The destination was “Douala Bar” – a frequently visited local area bar - one decorated with African paintings, African figurines and statues, artwork that captivates me with every step I take. A room filled with men and ladies seeking the sweetness of the nightlife; turntable switching from western pop & R&B rhythms to sweet, rich, and soulful local melodies. Servers swaying from one customer to another with unending trays of cocktails and finger foods. A night to let lose, relax with a couple of cocktails and some local appetizers – ablo, sweet fried plantains, peanut covered grilled fish, and spicy grilled meat. My cousins and I speaking yet barely hearing one another over the tunes that filled the room.
If I was ever in expectation, it was last night! My eyes almost popped out of their sockets, my mouth exclaiming some “uhmmm” “are you sure?” “uhmmm” “wait” “O my God” “It looks so alive” “Uhmmm” “Ok, we have to stick together guys” and so we did.
It was 5 of us; we blended in by getting a table on the roadside like everyone else did, ordered our local beer; walked across the street to pick out our own fresh fish. They got cleaned, seasoned and incisions were made on the fishes so the seasoning would make its way into the flesh. Our Cook was a woman of a certain age in a tshirt and an African Print wrapper tied across her waist with an Ankara headwrap. The fishes were quickly placed on the open fire grill and we returned to our seats and awaited the scrumptious dish. We went back to enjoy our "Trent Trois" (33) , a local beer in 3 places.
Two streets with scores of bars is “Douala Bar” – It’s not One bar – The area was filled with activity, as we sat waiting, we and every other table got approached or need I say harassed by local hawkers – they sold any and it seemed like everything from hard sole shoes, tissue, grooming set, kids toys, polo shirts, fragrances, and sunglasses.
To the left of us, about 7 tables with at least 4 to 6 patrons at each table were being entertained by a set of twin men, in funny face make up and performing what appeared to sound like stand-up comedy. The audience rolled in laughter at intervals and whipped out Francs for the men. To the other side of us was a Rasta Man, with his colorful crotchet hat under which his thick dreads hid. He carried with him a stereo system and blasted some reggae music, danced, and sold his CDs. I was momentarily, distracted by the lights – Lights from a pimped out motorcycle, all the wheels and spokes were lit up, getting all the attention as he intended I suppose, he rolled by rather slowly!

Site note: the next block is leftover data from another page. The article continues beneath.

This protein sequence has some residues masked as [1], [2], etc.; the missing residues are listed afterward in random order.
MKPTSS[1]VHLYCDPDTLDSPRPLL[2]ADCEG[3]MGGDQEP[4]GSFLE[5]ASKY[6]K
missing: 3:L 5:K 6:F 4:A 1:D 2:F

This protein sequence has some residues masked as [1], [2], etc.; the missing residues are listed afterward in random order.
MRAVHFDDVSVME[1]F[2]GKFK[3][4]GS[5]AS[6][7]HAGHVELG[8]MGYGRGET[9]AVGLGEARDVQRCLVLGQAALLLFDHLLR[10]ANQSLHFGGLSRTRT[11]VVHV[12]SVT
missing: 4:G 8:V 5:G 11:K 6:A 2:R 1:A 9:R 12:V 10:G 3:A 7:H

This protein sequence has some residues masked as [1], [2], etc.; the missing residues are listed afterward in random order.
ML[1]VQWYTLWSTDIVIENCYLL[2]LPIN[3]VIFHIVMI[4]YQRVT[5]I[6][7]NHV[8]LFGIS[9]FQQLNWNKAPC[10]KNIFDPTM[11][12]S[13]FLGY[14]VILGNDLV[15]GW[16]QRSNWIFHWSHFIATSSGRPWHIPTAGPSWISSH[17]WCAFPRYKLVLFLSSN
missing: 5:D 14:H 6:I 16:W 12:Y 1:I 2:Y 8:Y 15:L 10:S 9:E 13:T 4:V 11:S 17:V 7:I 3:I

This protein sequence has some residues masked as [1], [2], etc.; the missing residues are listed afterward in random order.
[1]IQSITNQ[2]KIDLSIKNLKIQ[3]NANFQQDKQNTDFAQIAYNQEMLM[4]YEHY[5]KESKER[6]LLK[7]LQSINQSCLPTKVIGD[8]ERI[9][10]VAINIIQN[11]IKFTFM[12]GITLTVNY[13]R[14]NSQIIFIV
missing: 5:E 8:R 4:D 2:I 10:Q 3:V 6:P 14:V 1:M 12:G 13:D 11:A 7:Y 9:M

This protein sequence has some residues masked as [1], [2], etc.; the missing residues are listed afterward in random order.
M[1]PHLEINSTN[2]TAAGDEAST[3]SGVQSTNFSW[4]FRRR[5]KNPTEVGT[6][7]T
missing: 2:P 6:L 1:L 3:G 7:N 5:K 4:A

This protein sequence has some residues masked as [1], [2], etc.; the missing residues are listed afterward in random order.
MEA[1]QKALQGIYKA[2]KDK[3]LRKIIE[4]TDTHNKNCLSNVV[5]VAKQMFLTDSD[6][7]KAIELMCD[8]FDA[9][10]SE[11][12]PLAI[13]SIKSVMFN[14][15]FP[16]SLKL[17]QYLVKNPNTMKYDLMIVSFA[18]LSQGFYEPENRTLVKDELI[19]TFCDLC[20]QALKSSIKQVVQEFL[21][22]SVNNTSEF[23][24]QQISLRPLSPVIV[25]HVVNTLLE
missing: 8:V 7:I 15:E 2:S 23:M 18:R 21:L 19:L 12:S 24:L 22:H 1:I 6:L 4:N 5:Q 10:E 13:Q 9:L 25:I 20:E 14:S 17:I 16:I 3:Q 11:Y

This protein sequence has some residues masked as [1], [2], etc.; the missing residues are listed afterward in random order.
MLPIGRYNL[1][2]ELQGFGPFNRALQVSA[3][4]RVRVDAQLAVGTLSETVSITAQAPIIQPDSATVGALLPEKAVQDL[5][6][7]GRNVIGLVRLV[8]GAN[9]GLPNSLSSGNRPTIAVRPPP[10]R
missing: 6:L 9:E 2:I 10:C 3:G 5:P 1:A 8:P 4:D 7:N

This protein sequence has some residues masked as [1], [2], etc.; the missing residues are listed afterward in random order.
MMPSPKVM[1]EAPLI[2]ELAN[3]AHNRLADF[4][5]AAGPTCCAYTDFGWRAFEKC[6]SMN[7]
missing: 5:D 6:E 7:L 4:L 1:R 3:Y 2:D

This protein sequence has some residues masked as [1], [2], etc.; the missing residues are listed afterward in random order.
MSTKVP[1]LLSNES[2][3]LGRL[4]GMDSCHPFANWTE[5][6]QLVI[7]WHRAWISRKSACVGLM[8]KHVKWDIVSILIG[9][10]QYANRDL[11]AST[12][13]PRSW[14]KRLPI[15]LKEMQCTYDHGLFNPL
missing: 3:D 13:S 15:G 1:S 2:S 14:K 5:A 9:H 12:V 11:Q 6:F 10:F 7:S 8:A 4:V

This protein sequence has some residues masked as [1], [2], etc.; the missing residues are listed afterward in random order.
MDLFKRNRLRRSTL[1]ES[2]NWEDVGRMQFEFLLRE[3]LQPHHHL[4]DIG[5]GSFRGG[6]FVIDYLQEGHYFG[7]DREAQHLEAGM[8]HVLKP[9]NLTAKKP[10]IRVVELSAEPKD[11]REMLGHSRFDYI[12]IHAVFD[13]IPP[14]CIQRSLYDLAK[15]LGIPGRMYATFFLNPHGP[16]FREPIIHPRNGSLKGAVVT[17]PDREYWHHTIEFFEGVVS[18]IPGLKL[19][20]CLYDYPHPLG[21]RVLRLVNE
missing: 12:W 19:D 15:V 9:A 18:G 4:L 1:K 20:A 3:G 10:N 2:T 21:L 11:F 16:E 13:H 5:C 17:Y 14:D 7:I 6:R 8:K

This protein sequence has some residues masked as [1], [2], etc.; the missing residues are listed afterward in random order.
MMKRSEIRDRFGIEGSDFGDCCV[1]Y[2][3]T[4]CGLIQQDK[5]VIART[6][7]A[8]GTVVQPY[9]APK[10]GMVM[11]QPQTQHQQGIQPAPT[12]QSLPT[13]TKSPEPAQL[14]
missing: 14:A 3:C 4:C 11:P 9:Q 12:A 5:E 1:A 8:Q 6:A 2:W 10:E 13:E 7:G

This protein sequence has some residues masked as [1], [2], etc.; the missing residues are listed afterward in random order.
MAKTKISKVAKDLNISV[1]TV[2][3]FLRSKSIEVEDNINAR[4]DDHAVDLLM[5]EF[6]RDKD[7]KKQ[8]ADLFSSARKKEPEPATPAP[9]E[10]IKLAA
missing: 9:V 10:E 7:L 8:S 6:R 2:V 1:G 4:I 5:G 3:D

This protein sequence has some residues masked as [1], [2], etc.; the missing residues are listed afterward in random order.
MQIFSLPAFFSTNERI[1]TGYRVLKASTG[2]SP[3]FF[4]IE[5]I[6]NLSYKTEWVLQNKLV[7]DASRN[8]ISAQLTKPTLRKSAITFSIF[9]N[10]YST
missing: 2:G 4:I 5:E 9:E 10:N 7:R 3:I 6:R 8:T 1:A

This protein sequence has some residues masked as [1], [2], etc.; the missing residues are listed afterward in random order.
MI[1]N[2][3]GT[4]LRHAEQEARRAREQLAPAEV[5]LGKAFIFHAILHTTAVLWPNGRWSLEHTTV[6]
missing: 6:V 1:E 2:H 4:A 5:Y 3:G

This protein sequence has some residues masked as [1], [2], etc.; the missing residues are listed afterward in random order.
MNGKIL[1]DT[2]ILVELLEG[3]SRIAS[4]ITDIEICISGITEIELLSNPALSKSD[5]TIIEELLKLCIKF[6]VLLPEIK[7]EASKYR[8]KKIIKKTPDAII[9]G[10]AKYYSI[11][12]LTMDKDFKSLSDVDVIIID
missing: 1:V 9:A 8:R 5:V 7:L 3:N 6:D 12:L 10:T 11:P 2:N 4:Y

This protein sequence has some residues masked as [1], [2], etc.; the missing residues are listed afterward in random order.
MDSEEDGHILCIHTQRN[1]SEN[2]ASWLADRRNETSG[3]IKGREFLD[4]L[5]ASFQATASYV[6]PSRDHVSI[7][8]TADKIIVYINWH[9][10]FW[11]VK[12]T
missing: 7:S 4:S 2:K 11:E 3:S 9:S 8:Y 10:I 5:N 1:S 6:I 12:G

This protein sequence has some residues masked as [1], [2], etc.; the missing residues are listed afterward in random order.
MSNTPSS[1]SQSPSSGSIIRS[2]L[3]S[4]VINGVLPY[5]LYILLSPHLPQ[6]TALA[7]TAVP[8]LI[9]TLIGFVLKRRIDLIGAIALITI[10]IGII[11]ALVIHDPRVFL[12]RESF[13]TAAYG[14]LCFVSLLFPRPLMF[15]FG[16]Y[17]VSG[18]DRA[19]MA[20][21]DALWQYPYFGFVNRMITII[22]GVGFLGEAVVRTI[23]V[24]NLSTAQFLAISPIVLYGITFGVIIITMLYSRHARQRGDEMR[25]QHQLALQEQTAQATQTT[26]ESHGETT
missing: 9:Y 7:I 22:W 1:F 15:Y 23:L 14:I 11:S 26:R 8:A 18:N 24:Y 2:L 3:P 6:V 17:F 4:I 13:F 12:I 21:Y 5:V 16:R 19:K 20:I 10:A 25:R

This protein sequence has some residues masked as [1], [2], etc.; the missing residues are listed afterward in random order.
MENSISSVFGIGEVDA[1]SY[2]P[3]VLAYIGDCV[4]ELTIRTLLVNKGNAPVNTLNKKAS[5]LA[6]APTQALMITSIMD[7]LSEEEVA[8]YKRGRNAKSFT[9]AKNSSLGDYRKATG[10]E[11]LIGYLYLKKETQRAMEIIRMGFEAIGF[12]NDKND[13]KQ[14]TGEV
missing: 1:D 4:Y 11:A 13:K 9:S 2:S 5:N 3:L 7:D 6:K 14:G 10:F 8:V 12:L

There were other people who stood around, who walked around, scoping out all the tables or they worked there as servers, parking attendants, greeters to draw customers to specific fish sellers. Voila! Our fish is done! Thoroughly grilled, seasoned with local spices; served with mounds, sweet fried plantains and a local garlic pepper sauce. Ya! A delicacy indeed and an experience as I clutched my purse throughout whilst clicking my camera away sheepishly and honestly slightly afraid.
And then He appeared, he lurked behind me saying something, I couldn’t understand exactly what. I glanced back, he looked like he wasn’t more than 15 years old in ¾ length dirty and tattered pants with an old and worn tshirt. In the midst of the organized chaos and him speaking in this dialect which I couldn’t decipher, I all of a sudden understood what he was asking us – he wanted some of our food. We handed him the generous platter of sides and pepper sauce which he immediately grabbed and then dove in for the remaining fish we had.
After seeing a lot of homelessness in NY/NJ, and being specifically asked for money and not food, I regretfully “judged” – I was almost convinced he would throw away the food and request for money then I saw him grab a tiny space by the curbside and dug in! He dug in like he hadn’t had a meal for at least a day (who knows how many). Alas, my heart sunk then, eyes welled up, I yearned and silently prayed for a better place, for humanity – we ordered him a big bottle of soft drink and Oh with both hands and a subtle bow in gratitude, he received the soft drink and returned to his platter.
Gratitude – Opens doors!! I want to go back and feed him and anyone else I can see. I am Thankful today for where I am. I am thankful for this platform. I am thankful for 3 square meals and more and in the spot of my choosing. I am thankful that I met this boy/young man and that this young man has further taught me about Gratitude. I am thankful also for You.